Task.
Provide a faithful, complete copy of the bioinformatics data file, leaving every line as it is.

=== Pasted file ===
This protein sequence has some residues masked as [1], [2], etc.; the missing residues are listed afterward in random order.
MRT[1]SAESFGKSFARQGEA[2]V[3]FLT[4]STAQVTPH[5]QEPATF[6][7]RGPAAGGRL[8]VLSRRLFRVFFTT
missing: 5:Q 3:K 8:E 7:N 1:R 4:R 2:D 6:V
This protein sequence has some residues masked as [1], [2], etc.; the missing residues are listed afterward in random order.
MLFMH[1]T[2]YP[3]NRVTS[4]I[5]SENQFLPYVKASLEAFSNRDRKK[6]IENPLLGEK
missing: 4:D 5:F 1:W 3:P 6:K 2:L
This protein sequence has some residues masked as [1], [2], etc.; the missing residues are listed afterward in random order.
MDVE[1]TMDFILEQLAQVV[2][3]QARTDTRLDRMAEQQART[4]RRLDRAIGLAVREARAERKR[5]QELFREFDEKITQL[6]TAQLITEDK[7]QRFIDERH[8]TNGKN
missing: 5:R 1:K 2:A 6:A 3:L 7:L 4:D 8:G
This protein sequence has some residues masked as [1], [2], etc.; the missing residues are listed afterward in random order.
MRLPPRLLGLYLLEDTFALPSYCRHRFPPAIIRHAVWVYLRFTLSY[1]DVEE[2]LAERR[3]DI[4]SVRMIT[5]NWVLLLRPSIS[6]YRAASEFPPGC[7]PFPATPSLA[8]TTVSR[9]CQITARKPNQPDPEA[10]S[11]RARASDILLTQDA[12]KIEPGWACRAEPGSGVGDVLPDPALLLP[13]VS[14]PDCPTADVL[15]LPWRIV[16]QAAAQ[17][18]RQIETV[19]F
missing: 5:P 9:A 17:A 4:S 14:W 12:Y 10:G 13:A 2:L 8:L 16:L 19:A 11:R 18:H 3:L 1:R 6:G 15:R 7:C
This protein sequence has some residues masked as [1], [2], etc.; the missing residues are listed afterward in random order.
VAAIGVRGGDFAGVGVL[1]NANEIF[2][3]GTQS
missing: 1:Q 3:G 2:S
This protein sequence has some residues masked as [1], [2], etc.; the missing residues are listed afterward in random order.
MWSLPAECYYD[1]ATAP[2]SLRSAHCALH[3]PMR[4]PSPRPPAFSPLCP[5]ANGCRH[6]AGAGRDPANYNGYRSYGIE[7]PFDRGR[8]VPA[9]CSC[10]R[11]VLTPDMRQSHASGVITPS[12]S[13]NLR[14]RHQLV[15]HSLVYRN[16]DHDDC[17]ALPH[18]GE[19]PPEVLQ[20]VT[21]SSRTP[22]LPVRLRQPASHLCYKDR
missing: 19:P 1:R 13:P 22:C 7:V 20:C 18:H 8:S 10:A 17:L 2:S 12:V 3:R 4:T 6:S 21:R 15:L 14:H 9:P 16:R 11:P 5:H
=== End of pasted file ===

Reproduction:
This protein sequence has some residues masked as [1], [2], etc.; the missing residues are listed afterward in random order.
MRT[1]SAESFGKSFARQGEA[2]V[3]FLT[4]STAQVTPH[5]QEPATF[6][7]RGPAAGGRL[8]VLSRRLFRVFFTT
missing: 5:Q 3:K 8:E 7:N 1:R 4:R 2:D 6:V
This protein sequence has some residues masked as [1], [2], etc.; the missing residues are listed afterward in random order.
MLFMH[1]T[2]YP[3]NRVTS[4]I[5]SENQFLPYVKASLEAFSNRDRKK[6]IENPLLGEK
missing: 4:D 5:F 1:W 3:P 6:K 2:L
This protein sequence has some residues masked as [1], [2], etc.; the missing residues are listed afterward in random order.
MDVE[1]TMDFILEQLAQVV[2][3]QARTDTRLDRMAEQQART[4]RRLDRAIGLAVREARAERKR[5]QELFREFDEKITQL[6]TAQLITEDK[7]QRFIDERH[8]TNGKN
missing: 5:R 1:K 2:A 6:A 3:L 7:L 4:D 8:G
This protein sequence has some residues masked as [1], [2], etc.; the missing residues are listed afterward in random order.
MRLPPRLLGLYLLEDTFALPSYCRHRFPPAIIRHAVWVYLRFTLSY[1]DVEE[2]LAERR[3]DI[4]SVRMIT[5]NWVLLLRPSIS[6]YRAASEFPPGC[7]PFPATPSLA[8]TTVSR[9]CQITARKPNQPDPEA[10]S[11]RARASDILLTQDA[12]KIEPGWACRAEPGSGVGDVLPDPALLLP[13]VS[14]PDCPTADVL[15]LPWRIV[16]QAAAQ[17][18]RQIETV[19]F
missing: 5:P 9:A 17:A 4:S 14:W 12:Y 10:G 13:A 2:L 8:L 16:L 19:A 11:R 18:H 3:L 1:R 6:G 15:R 7:C
This protein sequence has some residues masked as [1], [2], etc.; the missing residues are listed afterward in random order.
VAAIGVRGGDFAGVGVL[1]NANEIF[2][3]GTQS
missing: 1:Q 3:G 2:S
This protein sequence has some residues masked as [1], [2], etc.; the missing residues are listed afterward in random order.
MWSLPAECYYD[1]ATAP[2]SLRSAHCALH[3]PMR[4]PSPRPPAFSPLCP[5]ANGCRH[6]AGAGRDPANYNGYRSYGIE[7]PFDRGR[8]VPA[9]CSC[10]R[11]VLTPDMRQSHASGVITPS[12]S[13]NLR[14]RHQLV[15]HSLVYRN[16]DHDDC[17]ALPH[18]GE[19]PPEVLQ[20]VT[21]SSRTP[22]LPVRLRQPASHLCYKDR
missing: 19:P 1:R 13:P 22:C 7:V 20:C 18:H 8:S 10:A 17:L 2:S 12:V 3:R 4:T 6:S 21:R 15:L 14:H 9:P 16:R 11:P 5:H